‘Rest’ is often perceived as a dirty word amongst runners, with many fearing that they will lose all of their hard earned fitness in an instant! However, rest and recovery are probably the two most under-rated facets of training. Whilst the world’s best runners train very hard, they also take their recovery super seriously and are supremely lazy when they’re not putting one foot in front of another!
Check out these reasons as to why sometimes it might just be better to put your feet up and put the kettle on rather than to lace up your trainers.
You get fitter!
Although it may seem counterintuitive, gains in fitness actually happen when you rest, not while you’re training. Your body needs to recover in order to absorb the work that you have done and to allow the physiological adaptations to a training stimulus to take place.
You reduce your injury risk
Training causes micro-damage to your body’s tissues and without adequate rest and recovery between training sessions the body begins to break down. By scheduling regular rest or easy days into your training schedule you reduce the risk of suffering from overuse injuries such as tendonitis and stress fractures. In fact a recent study based on 446 endurance athletes found that athletes who had fewer than two rest days per week during the training season had a 5.2 fold risk of an overuse injury.
You can recharge mentally
Incorporating a regular rest day or a very easy day into your training will enable you to mentally recharge your batteries as well as physically. It’s important to ‘switch off’ from training and engage in other interests in order to avoid psychological burnout.
You can train more consistently
Respecting the importance of rest and recovery will reduce your risk of injury and the likelihood of succumbing to over-training fatigue, which in turn will enable you to train more consistently. Consistency of training is probably the single most important factor if you’re looking to improve your running. It’s not the one off monster sessions that get you in shape but rather fitness is built upon weeks, months or even years of consistent, solid work.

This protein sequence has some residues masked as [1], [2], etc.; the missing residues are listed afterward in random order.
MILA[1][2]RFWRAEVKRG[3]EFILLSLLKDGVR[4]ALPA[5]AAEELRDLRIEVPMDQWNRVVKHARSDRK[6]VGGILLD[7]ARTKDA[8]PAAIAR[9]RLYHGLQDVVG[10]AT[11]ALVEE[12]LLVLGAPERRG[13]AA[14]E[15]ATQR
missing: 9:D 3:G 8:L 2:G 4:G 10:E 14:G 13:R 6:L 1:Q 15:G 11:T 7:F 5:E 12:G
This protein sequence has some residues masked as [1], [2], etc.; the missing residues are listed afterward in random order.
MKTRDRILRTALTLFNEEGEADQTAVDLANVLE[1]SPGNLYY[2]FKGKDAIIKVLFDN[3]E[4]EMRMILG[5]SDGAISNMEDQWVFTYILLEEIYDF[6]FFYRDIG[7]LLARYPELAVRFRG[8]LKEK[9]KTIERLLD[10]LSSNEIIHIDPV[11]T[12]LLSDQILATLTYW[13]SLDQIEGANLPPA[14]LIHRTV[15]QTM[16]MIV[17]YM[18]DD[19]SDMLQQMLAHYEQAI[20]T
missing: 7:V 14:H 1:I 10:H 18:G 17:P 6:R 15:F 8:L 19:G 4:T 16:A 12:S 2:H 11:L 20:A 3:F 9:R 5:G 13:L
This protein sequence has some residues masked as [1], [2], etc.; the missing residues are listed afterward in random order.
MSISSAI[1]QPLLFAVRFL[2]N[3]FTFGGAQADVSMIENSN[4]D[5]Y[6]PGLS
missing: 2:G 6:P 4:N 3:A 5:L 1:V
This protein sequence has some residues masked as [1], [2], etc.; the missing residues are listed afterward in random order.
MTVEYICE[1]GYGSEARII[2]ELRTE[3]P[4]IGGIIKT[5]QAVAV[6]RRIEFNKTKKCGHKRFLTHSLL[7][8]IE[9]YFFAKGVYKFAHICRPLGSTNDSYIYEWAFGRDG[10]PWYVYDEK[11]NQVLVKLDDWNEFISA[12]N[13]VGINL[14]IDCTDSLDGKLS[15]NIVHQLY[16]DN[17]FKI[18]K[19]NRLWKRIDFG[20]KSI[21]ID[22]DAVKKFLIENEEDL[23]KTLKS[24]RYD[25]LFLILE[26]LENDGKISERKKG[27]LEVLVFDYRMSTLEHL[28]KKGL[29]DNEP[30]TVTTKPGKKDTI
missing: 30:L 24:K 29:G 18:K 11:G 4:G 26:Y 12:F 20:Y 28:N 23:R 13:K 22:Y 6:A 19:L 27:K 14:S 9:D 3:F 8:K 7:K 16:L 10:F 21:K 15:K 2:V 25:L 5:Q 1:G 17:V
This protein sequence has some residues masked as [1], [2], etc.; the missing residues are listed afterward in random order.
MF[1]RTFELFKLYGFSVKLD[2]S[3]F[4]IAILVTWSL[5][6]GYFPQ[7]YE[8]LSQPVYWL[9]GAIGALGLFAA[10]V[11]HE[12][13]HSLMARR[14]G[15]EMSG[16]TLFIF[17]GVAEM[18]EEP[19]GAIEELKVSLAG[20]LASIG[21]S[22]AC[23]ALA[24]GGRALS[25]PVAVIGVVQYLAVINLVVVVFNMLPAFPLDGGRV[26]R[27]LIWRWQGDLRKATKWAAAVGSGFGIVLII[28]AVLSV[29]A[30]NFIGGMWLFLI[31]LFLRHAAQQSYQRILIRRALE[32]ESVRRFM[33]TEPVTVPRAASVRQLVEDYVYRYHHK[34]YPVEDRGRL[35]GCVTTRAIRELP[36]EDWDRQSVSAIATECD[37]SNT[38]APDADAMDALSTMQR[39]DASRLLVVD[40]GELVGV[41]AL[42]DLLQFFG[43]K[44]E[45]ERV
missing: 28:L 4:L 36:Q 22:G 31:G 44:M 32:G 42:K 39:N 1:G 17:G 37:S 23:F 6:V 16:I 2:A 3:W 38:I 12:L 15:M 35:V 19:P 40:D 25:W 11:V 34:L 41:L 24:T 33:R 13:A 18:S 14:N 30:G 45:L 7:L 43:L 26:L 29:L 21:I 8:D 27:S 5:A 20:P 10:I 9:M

You can train harder
There’s a well- known saying that you can only train as hard as you can recover. By giving your body adequate rest and recovery you will be able to adapt to and absorb more training over time without running the risk of overtraining. This will enable you to reach higher levels of performance.
You will race better
Many runners fail to realise that there is virtually no fitness to be gained in the final two weeks before a race. It takes at least 10 days to two weeks to reap the benefits of any given workout so in the final week before a race you should prioritise rest and recovery if you’re looking to maximise your performance. Reduce the length of your runs and rest up, the hard work is done!
You can periodise your training
Even elite athletes will tell you that it’s very difficult to be in great shape all year round. In order to produce a peak performance you should periodise your training. This means breaking the year (or several months) into smaller blocks of time, with each block having a different focus. Rest and recovery is an important part of periodisation and should punctuate each training block, enabling you to absorb all the training and to maximise those all-important fitness gains.
Remember, rest is a form of training too and you should approach it with as much discipline as you would your harder workouts.